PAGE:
Cancer Metastasis: Experimental ApproachesEdited by
- D.R. Welch, The Jake Gitlin Cancer Research Institute, The Pennsylvania State University College of Medicine, Milton S. Hershey Medical Center, 500 University Drive, Hershey, PA 17033-0850 USA
- D. Rusciano, Friedrich Miescher Institute, Maulbeerstrasse 66, Basel, CH 4058 Switzerland
- M.M. Burger, Friedrich Miescher Institute, Maulbeerstrasse 66, Basel, CH-4058 Switzerland
The book describes most of the methods that are currently used in metastasis research. Both in vivo and in vitro protocols are illustrated, so that the metastatic process can be either analysed as a whole, or single events addressed separately. Each method is described in the frame of the metastatic process, therefore its significance and its limitations in the context of metastasis are always taken into account. Whenever possible, several alternative procedures are reported per each experimental issue, so that the researcher can choose the one that better suits her/his needs and possibilities.
During the past 30 years a big effort has been made to elucidate the molecular mechanisms of cancer metastatis, the leading cause of death for cancer patients. A considerable number of assays have been set up, that can be used to address specific questions concerning the single metastatic steps, or can be applied to develop and test drugs specifically interfering with selected events during the metastatic spread. This book contains an exhaustive description of most of the methods and their rationale, that are currently used in metastatic research, both to analyse metastasis in its entirety (in vivo models), or to dissect the single steps of the metastatic process (in vitro assays).
Laboratory Techniques in Biochemistry and Molecular Biology
Published: December 2000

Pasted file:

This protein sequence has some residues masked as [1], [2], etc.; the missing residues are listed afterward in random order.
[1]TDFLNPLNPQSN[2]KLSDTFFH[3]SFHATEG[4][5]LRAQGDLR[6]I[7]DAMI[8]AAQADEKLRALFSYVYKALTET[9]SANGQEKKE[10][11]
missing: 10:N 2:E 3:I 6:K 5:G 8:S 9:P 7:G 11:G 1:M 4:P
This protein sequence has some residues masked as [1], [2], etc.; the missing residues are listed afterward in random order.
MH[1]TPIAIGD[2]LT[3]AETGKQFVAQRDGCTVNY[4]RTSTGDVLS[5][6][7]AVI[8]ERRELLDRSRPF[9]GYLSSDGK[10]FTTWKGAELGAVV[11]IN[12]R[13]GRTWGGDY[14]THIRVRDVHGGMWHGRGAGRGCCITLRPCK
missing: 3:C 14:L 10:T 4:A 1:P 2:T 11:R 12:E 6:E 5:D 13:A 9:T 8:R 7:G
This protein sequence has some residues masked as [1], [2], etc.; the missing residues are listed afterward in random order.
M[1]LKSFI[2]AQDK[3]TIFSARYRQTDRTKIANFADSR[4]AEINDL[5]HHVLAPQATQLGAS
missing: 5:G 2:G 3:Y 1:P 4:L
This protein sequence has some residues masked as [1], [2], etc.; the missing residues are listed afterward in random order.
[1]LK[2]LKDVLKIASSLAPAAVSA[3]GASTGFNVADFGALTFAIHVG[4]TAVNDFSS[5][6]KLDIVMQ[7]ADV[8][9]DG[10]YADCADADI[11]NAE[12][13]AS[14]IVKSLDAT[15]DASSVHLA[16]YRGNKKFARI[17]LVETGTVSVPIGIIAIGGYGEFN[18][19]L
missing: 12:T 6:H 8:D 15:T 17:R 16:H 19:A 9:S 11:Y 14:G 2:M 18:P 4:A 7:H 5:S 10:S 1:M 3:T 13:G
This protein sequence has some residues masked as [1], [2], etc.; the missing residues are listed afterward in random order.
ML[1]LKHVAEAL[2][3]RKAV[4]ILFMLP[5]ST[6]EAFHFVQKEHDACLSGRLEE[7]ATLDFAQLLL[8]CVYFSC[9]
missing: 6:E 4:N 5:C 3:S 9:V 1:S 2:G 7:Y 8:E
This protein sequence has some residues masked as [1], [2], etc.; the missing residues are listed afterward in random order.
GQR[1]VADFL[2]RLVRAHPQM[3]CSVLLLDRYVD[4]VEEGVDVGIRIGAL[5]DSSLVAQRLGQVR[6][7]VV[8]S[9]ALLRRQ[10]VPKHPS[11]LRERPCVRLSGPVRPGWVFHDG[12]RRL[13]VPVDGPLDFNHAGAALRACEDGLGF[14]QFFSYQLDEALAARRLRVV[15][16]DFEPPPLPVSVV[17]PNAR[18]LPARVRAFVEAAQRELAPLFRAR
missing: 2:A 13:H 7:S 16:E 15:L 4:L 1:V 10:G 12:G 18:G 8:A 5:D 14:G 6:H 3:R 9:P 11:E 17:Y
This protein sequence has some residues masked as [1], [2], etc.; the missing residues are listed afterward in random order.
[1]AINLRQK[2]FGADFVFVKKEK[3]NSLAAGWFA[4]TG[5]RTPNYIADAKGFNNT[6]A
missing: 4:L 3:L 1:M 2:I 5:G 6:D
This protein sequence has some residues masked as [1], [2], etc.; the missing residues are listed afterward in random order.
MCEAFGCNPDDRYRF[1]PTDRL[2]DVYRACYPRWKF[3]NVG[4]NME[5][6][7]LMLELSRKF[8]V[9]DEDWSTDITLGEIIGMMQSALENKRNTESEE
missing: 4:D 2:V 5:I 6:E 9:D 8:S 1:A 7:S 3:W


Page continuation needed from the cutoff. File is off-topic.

- Preface. 1. Introduction. 2. Homotypic and Heterotypic Cell Adhesion in Metastasis. 2.1 Release of malignant cells from the tumor mass: intercellular cohesion. 2.2 Malignant tumor cells in the blood stream: interactions with blood. 2.3 Adhesion to the target organ. 3. Motility, Deformability and Metastasis. 3.1 Motility and metastasis. 3.2 The role of active and passive deformability in invasion and resistance to shear stress forces in the blood stream. 4. ECM Degradation and Invasion. 4.1 Degradation. 4.2 Invasion. 5. The Role of Growth Interactions in Cancer Metastasis. 5.1 Methods to evaluate growth interactions in vitro. 5.2 Growth interactions in vivo. 6. Selection of Metastatic Variants. 6.1 Selection of organ-specific metastatic variants. 6.2 Selection of metastatic variants with enhanced or decreased metastatic abilities. 7. Genetic Tagging as a Mean to Study Tumor Progression or Metastasis-related Genes. 7.1 Clonal dominance in tumor progression. 7.2 Visualization of cancer metastasis. 7.3 Genes controlling the metastatic phenotype: use of gene tags to identify metastasis-related genes. 8. In Vivo Cancer Metastasis Assays. 8.1 Why study metastasis in vivo? 8.2 What defines an appropriate model of metastasis? 8.3 Cell lines. 8.4 Considerations regarding animals. 8.5 Site of injection. 8.6 Materials needed. 8.7 Spontaneous metastasis assay. 8.8 Experimental metastasis assay. 8.9 Enumeration of metastases. 8.10 Statistical considerations. 8.11 The influence of stress. 8.12 Concluding remarks. 9. Angiogenesis and Metastasis. 9.1 The corneal assay for angiogenesis. 9.2 The chick embryo chorioallantoic membrane assay. 9.3 Subcutaneous implant assay. References.